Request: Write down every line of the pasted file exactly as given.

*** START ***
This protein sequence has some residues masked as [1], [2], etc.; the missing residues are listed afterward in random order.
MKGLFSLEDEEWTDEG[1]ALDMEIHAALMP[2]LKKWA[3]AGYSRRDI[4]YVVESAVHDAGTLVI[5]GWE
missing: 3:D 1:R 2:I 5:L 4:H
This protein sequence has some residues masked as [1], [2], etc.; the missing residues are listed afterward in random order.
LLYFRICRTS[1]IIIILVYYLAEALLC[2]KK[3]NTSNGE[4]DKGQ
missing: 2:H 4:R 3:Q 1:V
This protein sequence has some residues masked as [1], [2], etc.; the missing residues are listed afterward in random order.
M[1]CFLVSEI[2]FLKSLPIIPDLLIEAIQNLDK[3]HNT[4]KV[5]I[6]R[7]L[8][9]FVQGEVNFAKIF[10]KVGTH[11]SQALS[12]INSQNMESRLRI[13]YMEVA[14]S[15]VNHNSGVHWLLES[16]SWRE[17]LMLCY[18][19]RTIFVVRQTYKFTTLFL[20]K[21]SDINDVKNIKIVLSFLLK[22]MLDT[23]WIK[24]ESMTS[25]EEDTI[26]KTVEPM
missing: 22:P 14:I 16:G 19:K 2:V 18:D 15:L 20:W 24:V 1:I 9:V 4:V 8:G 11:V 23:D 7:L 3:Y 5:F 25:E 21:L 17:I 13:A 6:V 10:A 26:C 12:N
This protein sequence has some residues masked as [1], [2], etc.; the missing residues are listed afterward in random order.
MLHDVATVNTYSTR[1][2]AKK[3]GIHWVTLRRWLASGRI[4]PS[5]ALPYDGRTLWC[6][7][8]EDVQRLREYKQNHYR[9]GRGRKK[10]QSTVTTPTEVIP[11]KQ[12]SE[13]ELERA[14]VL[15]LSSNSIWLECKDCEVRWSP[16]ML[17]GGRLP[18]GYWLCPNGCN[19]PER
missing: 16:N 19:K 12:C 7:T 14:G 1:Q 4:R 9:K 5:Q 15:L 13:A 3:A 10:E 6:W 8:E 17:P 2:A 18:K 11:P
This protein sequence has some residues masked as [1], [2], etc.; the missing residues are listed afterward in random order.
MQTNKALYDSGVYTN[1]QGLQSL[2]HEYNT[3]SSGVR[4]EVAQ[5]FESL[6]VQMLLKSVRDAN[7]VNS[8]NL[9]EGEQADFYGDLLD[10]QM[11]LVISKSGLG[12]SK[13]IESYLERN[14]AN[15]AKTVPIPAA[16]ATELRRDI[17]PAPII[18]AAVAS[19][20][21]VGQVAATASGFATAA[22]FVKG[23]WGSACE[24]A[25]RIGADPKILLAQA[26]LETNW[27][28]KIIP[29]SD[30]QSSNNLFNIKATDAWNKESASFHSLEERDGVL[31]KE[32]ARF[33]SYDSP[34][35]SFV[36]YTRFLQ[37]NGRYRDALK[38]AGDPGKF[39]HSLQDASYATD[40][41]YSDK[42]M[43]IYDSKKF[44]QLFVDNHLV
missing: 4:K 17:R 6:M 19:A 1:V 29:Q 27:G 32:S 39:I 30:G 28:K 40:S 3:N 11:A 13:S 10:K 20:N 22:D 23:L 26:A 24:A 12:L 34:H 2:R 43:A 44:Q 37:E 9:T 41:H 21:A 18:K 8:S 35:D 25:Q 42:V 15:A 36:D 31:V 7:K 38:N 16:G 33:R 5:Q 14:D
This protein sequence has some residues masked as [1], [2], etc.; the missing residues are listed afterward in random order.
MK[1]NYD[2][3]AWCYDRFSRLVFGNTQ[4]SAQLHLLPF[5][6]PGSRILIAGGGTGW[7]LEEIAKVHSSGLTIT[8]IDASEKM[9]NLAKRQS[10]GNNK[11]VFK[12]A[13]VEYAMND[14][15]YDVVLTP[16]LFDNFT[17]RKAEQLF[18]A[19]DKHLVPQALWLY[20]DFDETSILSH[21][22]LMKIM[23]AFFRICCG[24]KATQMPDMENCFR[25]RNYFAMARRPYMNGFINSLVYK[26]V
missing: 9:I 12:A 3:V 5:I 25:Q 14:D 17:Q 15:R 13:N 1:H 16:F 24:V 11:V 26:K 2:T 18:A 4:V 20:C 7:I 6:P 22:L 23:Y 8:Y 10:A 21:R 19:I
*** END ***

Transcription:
This protein sequence has some residues masked as [1], [2], etc.; the missing residues are listed afterward in random order.
MKGLFSLEDEEWTDEG[1]ALDMEIHAALMP[2]LKKWA[3]AGYSRRDI[4]YVVESAVHDAGTLVI[5]GWE
missing: 3:D 1:R 2:I 5:L 4:H
This protein sequence has some residues masked as [1], [2], etc.; the missing residues are listed afterward in random order.
LLYFRICRTS[1]IIIILVYYLAEALLC[2]KK[3]NTSNGE[4]DKGQ
missing: 2:H 4:R 3:Q 1:V
This protein sequence has some residues masked as [1], [2], etc.; the missing residues are listed afterward in random order.
M[1]CFLVSEI[2]FLKSLPIIPDLLIEAIQNLDK[3]HNT[4]KV[5]I[6]R[7]L[8][9]FVQGEVNFAKIF[10]KVGTH[11]SQALS[12]INSQNMESRLRI[13]YMEVA[14]S[15]VNHNSGVHWLLES[16]SWRE[17]LMLCY[18][19]RTIFVVRQTYKFTTLFL[20]K[21]SDINDVKNIKIVLSFLLK[22]MLDT[23]WIK[24]ESMTS[25]EEDTI[26]KTVEPM
missing: 22:P 14:I 16:G 19:K 2:V 18:D 15:L 20:W 24:V 1:I 9:V 4:V 8:G 11:V 23:D 7:L 3:Y 5:F 25:E 21:L 17:I 13:A 6:V 10:A 26:C 12:N
This protein sequence has some residues masked as [1], [2], etc.; the missing residues are listed afterward in random order.
MLHDVATVNTYSTR[1][2]AKK[3]GIHWVTLRRWLASGRI[4]PS[5]ALPYDGRTLWC[6][7][8]EDVQRLREYKQNHYR[9]GRGRKK[10]QSTVTTPTEVIP[11]KQ[12]SE[13]ELERA[14]VL[15]LSSNSIWLECKDCEVRWSP[16]ML[17]GGRLP[18]GYWLCPNGCN[19]PER
missing: 16:N 19:K 12:C 7:T 14:G 1:Q 4:R 9:K 5:Q 15:L 13:A 3:A 10:E 6:W 8:E 17:P 2:A 18:K 11:P
This protein sequence has some residues masked as [1], [2], etc.; the missing residues are listed afterward in random order.
MQTNKALYDSGVYTN[1]QGLQSL[2]HEYNT[3]SSGVR[4]EVAQ[5]FESL[6]VQMLLKSVRDAN[7]VNS[8]NL[9]EGEQADFYGDLLD[10]QM[11]LVISKSGLG[12]SK[13]IESYLERN[14]AN[15]AKTVPIPAA[16]ATELRRDI[17]PAPII[18]AAVAS[19][20][21]VGQVAATASGFATAA[22]FVKG[23]WGSACE[24]A[25]RIGADPKILLAQA[26]LETNW[27][28]KIIP[29]SD[30]QSSNNLFNIKATDAWNKESASFHSLEERDGVL[31]KE[32]ARF[33]SYDSP[34][35]SFV[36]YTRFLQ[37]NGRYRDALK[38]AGDPGKF[39]HSLQDASYATD[40][41]YSDK[42]M[43]IYDSKKF[44]QLFVDNHLV
missing: 4:K 17:R 6:M 19:A 1:V 29:Q 27:G 32:S 39:I 30:G 28:K 40:S 3:N 11:A 13:S 10:K 20:N 22:D 23:L 26:A 24:A 12:L 34:H 2:R 43:A 44:Q 37:E 9:T 41:H 21:A 18:K 8:S 35:D 25:Q 42:V 15:A 36:D 31:V 7:K 38:N 16:G 33:R 5:Q 14:D
This protein sequence has some residues masked as [1], [2], etc.; the missing residues are listed afterward in random order.
MK[1]NYD[2][3]AWCYDRFSRLVFGNTQ[4]SAQLHLLPF[5][6]PGSRILIAGGGTGW[7]LEEIAKVHSSGLTIT[8]IDASEKM[9]NLAKRQS[10]GNNK[11]VFK[12]A[13]VEYAMND[14][15]YDVVLTP[16]LFDNFT[17]RKAEQLF[18]A[19]DKHLVPQALWLY[20]DFDETSILSH[21][22]LMKIM[23]AFFRICCG[24]KATQMPDMENCFR[25]RNYFAMARRPYMNGFINSLVYK[26]V
missing: 9:I 12:A 3:V 5:I 25:Q 14:D 17:Q 15:R 13:N 1:H 16:F 24:V 11:V 26:K 2:T 18:A 4:V 20:C 7:I 6:P 22:L 23:Y 8:Y 10:A 21:R 19:I